1. According to data from the United Nations, as recently as 1992, over a quarter of the world’s population was undernourished. Since then, a dramatic decline in hunger has occurred, particularly in places like China where economic liberalization has led to rapid development. In 2015, the share of the world population suffering from undernourishment had fallen to about 18 percent, while in China it had fallen even further, to less than 10 percent.Hunger graph 12. Not only do fewer people go hungry as a share of the population, but the total number of people suffering from hunger has also declined. Despite population growth, the number of undernourished persons has fallen from over 950 million in 1992 to about 685 million in 2015. That’s almost 270 million fewer undernourished people or a 28 percent reduction. China saw a more dramatic reduction of 51 percent. In 2015, 150 million fewer Chinese were undernourished than in 1992.Hunger graph 23. And even those who are malnourished are less severely malnourished. The average caloric shortfall among food-deprived persons (i.e., the number of calories by which they come up short of their daily requirement) has been shrinking. In 1992, a malnourished person typically consumed around 170 fewer calories per day than they needed. In China, the malnourished consumed 190 calories less than needed, on average. By 2015, the shortfall had decreased to about 100 calories worldwide and only 85 calories in China.Hunger graph 34. How has all of this progress been possible? In order to decrease hunger and feed a growing population, humanity has stepped up to the challenge by producing more food. The amount of food produced per person worldwide is now 20 percent greaterthan what it was back in 2005. And back in 2005 it was almost double of what it was back in 1961. Thanks to the Green Revolution and subsequent innovations, crop yields (i.e., the amount of food produced per unit of land) have also risen. By producing more food per hectare, we are able to spare more land for other uses and better preserve the environment. Consider cereal yields:Hunger graph 45. Importantly, as the food supply has risen, the cost of food has also fallen, on average. The price index shown below has been adjusted for inflation and represents a composite of eighteen crop and livestock prices weighted by their share of global agricultural trade. Despite an uptick in food prices since 2001, the long-term trend is clearly one of decline. Today, the cost of food is less than half of what it was back in 1900.Hunger graph 5

This article first appeared in CapX.

© Copyright 2017 HumanProgress.org

DDT is needed now more than ever (revised/reposted)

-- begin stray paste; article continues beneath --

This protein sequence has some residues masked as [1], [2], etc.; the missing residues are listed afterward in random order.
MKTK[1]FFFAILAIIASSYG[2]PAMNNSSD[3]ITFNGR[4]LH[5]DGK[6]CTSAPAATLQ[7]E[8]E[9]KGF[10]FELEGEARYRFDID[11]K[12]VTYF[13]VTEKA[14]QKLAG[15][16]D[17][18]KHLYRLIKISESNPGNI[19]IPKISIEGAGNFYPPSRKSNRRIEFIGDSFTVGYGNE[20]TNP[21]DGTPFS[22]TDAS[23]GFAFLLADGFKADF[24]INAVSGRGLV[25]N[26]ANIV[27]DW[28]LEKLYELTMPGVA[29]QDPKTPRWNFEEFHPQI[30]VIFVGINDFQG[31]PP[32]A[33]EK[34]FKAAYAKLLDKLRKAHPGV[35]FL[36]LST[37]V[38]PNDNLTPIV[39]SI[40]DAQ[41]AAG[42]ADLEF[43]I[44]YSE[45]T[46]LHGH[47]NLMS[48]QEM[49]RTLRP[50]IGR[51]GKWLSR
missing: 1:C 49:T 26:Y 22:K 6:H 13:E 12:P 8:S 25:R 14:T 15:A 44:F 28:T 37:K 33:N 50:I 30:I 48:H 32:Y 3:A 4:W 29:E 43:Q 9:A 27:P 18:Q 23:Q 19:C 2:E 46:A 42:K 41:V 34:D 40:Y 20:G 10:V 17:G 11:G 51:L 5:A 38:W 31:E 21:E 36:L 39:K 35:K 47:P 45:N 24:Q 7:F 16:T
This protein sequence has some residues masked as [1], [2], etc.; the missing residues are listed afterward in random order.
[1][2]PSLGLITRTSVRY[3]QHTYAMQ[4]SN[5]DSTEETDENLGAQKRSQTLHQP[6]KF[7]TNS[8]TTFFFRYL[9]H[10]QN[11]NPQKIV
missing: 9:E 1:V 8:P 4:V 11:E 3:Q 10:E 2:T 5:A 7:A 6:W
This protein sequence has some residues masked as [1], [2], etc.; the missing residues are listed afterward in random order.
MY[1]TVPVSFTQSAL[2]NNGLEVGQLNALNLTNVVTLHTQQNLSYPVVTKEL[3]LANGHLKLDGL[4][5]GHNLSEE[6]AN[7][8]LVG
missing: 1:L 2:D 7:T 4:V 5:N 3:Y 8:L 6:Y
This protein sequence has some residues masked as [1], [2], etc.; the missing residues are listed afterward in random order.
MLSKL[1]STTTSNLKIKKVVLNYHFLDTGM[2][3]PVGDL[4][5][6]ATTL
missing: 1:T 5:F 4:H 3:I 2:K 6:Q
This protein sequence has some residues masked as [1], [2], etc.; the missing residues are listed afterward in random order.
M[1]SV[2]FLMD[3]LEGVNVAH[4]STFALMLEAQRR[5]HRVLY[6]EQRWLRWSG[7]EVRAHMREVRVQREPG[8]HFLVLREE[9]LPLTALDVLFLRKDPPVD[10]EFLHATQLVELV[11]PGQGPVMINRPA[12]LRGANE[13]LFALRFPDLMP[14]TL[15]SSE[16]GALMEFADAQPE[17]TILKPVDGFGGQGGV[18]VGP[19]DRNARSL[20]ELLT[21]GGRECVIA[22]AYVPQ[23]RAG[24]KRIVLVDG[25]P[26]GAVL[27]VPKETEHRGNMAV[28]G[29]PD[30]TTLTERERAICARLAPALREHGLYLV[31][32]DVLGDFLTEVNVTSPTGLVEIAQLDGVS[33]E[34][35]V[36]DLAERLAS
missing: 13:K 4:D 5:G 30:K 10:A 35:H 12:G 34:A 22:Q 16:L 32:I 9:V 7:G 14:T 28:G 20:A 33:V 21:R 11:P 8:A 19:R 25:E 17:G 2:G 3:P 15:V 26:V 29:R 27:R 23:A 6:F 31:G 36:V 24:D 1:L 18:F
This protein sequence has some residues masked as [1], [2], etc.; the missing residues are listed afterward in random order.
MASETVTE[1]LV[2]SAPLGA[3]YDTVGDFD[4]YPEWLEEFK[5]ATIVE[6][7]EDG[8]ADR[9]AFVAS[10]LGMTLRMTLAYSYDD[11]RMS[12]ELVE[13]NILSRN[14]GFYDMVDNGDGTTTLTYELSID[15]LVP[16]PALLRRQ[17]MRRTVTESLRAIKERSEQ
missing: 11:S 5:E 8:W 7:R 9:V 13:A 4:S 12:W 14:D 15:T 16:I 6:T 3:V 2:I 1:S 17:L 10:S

Bring back DDT – Save Africa and other impoverished areasAonpheles mosquito feeding

Over 80% of infectious diseases are caused by insects and other arthropods. DDT is desperately needed in impoverished countries where insect borne diseases kill and sicken millions every year, cutting lifespans and productivity.  Africa, India and South-Central Americas are most affected. This unpardonable crime amounts to continuing genocide of brown races by western powers.

Without these insect borne diseases, populations may increase at first, but better health will facilitate the building of infrastructure, agriculture and industry that can raise millions out of poverty, ignorance and hopelessness.  These changes will benefit the environment, because healthy people raised above dire poverty will be able to care for their environment.  Recent claims of mosquito resistance to DDT are grossly overblown and used as an excuse to prevent resumption for insect control.  WHO has required proof of NO resistance for its use in an area, but that requires proving a negative, which is impossible. The aim is not to kill every mosquito, but to reduce or eliminate the transmission of malaria and other diseases between insect vectors and humans.  Mosquitos emerge clean and must acquire malaria from infected people.  That’s why it did not return to countries where it was eliminated. Break the cycle to end the misery.


“How much labor and waste of time these wicked insects do cause, but a ray of hope, in the use of DDT, is now held out to us.”            — Out of My Life and Thought: An Autobiography, Dr. Albert Schweitzer (translated from Ma Vie et Ma Pensee)


DDT worked so well that malaria and similar diseases were eradicated in most developed countries and were near eradication in poorer countries before DDT was banned in 1972 by EPA in spite of failure to find any harm to humans or the environment by an overwhelming body of research.


“To only a few chemicals does man owe as great a debt as to DDT. It has contributed to the great increase in agricultural productivity, while sparing countless humanity from a host of diseases, most notably, perhaps, scrub typhus and malaria. Indeed, it is estimated that, in little more than two decades, DDT has prevented 500 million deaths due to malaria that would otherwise have been inevitable. Abandonment of this valuable insecticide should be undertaken only at such time and in such places as it is evident that the prospective gain to humanity exceeds the consequent losses. At this writing, all available substitutes for DDT are both more expensive per crop-year and decidedly more hazardous.”